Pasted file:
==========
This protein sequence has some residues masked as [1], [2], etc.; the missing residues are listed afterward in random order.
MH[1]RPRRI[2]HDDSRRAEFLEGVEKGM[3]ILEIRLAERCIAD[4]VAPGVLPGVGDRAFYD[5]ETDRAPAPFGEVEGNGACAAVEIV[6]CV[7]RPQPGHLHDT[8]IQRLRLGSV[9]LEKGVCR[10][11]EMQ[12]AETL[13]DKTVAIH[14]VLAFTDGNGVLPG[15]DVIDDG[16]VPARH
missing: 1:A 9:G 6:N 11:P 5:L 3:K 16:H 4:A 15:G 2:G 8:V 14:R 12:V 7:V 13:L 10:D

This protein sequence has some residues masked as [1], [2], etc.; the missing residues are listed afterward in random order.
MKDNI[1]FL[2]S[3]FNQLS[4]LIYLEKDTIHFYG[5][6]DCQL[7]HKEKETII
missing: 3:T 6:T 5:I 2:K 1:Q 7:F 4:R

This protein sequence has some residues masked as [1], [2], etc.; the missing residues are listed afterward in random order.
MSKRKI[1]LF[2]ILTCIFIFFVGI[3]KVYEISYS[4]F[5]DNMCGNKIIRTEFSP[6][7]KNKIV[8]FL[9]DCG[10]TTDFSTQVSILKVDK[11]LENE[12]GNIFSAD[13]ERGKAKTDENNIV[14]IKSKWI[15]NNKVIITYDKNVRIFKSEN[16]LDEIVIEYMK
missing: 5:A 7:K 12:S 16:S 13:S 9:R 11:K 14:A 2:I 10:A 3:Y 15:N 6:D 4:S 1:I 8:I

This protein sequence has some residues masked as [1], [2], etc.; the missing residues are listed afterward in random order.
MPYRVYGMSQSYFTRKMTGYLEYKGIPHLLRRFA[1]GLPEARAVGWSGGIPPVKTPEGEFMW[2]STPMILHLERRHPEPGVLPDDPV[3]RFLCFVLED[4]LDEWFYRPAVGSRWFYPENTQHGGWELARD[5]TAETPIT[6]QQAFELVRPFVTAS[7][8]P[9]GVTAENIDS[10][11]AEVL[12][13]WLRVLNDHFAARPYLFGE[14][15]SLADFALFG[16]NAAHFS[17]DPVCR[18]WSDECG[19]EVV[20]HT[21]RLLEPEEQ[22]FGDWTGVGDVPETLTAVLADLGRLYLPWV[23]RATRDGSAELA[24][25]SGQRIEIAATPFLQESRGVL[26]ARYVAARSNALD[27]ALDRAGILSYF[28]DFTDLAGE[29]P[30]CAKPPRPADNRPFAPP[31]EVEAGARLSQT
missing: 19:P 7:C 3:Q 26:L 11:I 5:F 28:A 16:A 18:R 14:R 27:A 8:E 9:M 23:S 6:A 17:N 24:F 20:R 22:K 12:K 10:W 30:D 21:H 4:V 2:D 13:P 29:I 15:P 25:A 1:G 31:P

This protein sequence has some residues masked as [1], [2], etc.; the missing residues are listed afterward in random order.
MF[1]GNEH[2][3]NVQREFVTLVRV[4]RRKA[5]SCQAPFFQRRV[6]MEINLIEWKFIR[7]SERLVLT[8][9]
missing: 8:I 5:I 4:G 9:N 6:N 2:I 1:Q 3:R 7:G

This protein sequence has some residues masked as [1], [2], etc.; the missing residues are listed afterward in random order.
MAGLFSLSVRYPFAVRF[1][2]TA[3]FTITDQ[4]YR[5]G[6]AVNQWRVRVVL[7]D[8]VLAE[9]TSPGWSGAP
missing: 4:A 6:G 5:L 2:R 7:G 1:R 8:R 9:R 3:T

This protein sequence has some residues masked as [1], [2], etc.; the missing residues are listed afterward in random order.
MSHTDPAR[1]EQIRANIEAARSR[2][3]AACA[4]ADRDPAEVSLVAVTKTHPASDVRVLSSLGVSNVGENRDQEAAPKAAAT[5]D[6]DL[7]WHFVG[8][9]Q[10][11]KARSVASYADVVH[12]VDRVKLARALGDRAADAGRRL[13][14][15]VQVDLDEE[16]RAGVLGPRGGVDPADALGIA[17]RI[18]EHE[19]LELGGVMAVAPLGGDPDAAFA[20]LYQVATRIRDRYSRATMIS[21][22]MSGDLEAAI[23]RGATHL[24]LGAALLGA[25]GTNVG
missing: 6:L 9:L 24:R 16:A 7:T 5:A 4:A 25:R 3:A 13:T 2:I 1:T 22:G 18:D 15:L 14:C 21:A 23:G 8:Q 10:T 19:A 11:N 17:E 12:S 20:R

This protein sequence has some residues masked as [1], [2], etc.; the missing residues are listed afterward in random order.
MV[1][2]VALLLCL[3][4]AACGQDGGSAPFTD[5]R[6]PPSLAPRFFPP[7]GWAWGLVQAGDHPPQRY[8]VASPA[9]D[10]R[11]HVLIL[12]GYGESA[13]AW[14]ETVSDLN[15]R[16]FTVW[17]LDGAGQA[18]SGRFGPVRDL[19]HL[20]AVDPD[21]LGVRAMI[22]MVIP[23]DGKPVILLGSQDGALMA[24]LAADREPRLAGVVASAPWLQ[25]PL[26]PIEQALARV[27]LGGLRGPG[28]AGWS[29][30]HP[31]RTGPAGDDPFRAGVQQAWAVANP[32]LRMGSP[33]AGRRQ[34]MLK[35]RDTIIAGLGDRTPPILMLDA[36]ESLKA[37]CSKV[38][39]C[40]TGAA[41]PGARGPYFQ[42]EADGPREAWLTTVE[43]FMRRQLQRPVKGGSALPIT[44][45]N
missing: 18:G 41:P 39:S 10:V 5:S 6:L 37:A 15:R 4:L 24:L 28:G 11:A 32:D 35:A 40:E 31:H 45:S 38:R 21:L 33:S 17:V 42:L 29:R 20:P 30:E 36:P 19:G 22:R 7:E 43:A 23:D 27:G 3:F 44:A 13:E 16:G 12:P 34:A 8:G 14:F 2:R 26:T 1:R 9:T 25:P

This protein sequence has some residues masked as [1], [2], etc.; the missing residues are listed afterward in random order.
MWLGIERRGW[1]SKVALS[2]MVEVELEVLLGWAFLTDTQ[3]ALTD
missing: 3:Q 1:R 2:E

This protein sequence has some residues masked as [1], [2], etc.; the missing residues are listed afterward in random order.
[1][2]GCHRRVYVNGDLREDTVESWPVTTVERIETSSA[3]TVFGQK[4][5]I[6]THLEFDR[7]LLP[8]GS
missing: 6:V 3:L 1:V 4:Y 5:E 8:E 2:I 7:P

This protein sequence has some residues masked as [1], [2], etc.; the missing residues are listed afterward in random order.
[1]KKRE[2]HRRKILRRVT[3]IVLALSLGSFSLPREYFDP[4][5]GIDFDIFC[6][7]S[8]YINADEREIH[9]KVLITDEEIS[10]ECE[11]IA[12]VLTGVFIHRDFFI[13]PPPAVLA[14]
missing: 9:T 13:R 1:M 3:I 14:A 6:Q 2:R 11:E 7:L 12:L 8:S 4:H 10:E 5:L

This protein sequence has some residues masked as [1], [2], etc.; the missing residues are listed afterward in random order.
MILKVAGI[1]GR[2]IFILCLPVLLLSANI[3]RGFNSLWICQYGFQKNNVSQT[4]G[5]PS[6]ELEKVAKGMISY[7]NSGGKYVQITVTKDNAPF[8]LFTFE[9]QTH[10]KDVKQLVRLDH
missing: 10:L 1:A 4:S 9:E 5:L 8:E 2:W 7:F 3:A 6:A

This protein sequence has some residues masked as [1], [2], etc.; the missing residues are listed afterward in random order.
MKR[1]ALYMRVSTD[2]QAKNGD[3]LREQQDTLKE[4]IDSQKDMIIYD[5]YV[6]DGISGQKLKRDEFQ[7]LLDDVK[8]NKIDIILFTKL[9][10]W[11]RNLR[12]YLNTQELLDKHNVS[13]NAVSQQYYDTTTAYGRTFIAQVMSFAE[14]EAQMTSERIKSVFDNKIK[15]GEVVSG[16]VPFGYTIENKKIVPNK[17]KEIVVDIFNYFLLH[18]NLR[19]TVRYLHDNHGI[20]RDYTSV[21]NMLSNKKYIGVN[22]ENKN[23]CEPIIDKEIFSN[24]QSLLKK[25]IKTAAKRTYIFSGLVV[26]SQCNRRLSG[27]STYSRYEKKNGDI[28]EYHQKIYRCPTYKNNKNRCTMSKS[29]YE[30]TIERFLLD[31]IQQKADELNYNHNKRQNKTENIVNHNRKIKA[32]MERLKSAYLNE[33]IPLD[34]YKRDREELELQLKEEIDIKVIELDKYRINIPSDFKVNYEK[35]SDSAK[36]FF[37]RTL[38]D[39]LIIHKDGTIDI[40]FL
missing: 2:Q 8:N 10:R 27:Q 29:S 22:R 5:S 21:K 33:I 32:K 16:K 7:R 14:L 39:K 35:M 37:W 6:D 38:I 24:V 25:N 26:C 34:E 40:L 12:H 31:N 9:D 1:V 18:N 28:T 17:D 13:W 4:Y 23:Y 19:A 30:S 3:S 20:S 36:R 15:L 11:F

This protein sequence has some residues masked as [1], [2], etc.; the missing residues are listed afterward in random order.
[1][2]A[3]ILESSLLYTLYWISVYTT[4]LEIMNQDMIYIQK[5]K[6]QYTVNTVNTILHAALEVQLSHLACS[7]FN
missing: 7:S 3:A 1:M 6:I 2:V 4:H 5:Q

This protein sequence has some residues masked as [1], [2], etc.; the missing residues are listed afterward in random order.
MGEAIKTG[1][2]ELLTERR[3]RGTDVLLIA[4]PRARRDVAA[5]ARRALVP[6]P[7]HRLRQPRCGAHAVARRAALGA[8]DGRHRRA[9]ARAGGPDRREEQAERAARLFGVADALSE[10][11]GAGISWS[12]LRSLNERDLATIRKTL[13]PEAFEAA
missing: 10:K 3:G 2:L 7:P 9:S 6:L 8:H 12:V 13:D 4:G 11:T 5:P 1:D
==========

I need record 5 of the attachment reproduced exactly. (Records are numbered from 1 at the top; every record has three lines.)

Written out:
This protein sequence has some residues masked as [1], [2], etc.; the missing residues are listed afterward in random order.
MF[1]GNEH[2][3]NVQREFVTLVRV[4]RRKA[5]SCQAPFFQRRV[6]MEINLIEWKFIR[7]SERLVLT[8][9]
missing: 8:I 5:I 4:G 9:N 6:N 2:I 1:Q 3:R 7:G